Wanna Play? The Ekphrastic Thrill

Ekphrastic Poetry

Ekphrasis is a Greek word meaning “description.”  The Poetry Foundation describes ekphrastic poetry this way:  “a vivid description of a scene or, more commonly, a work of art.  Through the imaginative act of narrating and reflecting on the ‘action’ of a painting or sculpture, the poet may amplify and expand its meaning.”  While the earlier emphasis was on vivid, detailed description, the term has come to apply mainly to “poems written about works of art” or “poems responding to art.”

Rattle Magazine hosts a monthly ekphrastic poem challenge (“Art Inspiring Poetry”) at its website, and I’ve been pondering playing…but haven’t yet.  Then this image flitted by on Twitter the other day (posted by @VeganYogaDude), and I was seized, naturally, by the ekphrastic prompting.


Rain by Eduard Gordeev

“Rain,” by Eduard Gordeev


Here’s my untitled take on it:


The brilliant city street,

behind glass streaked with rain,

brilliant hues contrast

against the darksome sky—


a lurid beauty—


like the tear-washed face

of Tammy Faye,

arresting, an ever-surprise,

alight somehow from within.




So how about it?  Wanna play?  In an ekphrastic challenge, the general idea is for everyone to write about the same image or piece of art, but feel free to use any sort of art that draws you.  You can use the one I wrote about, Rattle’s images, or bring one of your own, if you prefer. (If you use a different image, go ahead and post it along with your poem, with proper credits, of course.)

My own approach is generally to start by looking at the image two ways–a first-blush impression, and then taking a deeper, longer look for details and slower impressions (sort of a visio divina practice).  Next, I’ll often start off my poem drafting with a poetic description, and then segue or blend into response or connection.  Beyond that, there are no real regulations or limitations—tone, length, purpose, approach…all are entirely up to you.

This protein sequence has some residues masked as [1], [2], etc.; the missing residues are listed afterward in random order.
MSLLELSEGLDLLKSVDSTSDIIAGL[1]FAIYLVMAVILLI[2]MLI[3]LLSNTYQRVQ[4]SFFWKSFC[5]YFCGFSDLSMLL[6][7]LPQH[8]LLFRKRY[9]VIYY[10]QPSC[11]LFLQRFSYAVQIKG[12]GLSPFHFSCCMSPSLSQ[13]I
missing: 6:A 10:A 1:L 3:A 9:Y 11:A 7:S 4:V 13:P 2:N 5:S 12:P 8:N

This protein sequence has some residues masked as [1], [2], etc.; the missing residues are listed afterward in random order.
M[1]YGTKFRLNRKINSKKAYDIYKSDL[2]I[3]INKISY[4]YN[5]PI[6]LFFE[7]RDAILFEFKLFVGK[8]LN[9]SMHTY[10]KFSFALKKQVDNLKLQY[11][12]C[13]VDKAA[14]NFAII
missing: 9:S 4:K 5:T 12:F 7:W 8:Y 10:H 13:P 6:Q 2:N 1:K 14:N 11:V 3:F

How about it?  You up for a little ekphrasis, darlin’?

17 thoughts on “Wanna Play? The Ekphrastic Thrill

  1. It wouldn’t surprise me if I changed this throughout the day…but this is my morning’s attempt. I am thoroughly enjoying this series, and I appreciate your challenges. Please keep doing them!


    Water on the window
    Smudges lines
    No one sees.

    Still life happens.

    I shudder
    Rain inside.

    Please wake up.

    • This is lovely! The title is telling, but only after one has finished reading the poem. The fourth line has a delightful double-meaning. The parallelism of the rain on the window and the rain inside the speaker resonates. The call to action (the request that someone wake up) can also mean multiple things.

      Knowing the situation in which you wrote this, I can say I am so grateful that she did indeed wake up!

      Thank you SO much for playing! I’m finding a lot of folks are better at this than they thought. 🙂

  2. Beautiful poem which has my head mixed up in good ways. Love the first stanza’s ref. to beauty and the contrasting incongruous ref. to Tammy Faye. I agree with Crystal: keep up this series please.

    • Thank you! I love the incongruities that poetry can invite and even celebrate, those odd connections, almost free-associative, that somehow still work. Thank you for your kind words about the series! That’s encouraging.

  3. I agree – keep up this series. It’s loads of fun, even if some of my efforts should be written in chalk on the bottom of my motorcycle boots. I’ll have something to offer up soon.

  4. Poetry is not my thing, but to my experienced eye this is a picture of happy rain so I’ll play. A sandbox offering, I love that.

    Cheerful hues,
    A lightening sky
    This rain is transitory.

    Not so with
    Portland’s charcoal grays
    Our rain’s another story.

    • OMG, this is way fun! A form poem, even–the syllables, the rhymes! Though it is short, the imagery and contrasts are clear. Lovely outing, m’dear! (For the record, I’d be thrilled even with Portland’s non-transitory, gray rain for a while. LOL.) Thank you for playing in the sandbox!

Overheard at a kiln: "The main teaching of all religions is, don't be a dick." You heard the man--comment away, but...you know...

Fill in your details below or click an icon to log in:

WordPress.com Logo

You are commenting using your WordPress.com account. Log Out /  Change )

Twitter picture

You are commenting using your Twitter account. Log Out /  Change )

Facebook photo

You are commenting using your Facebook account. Log Out /  Change )

Connecting to %s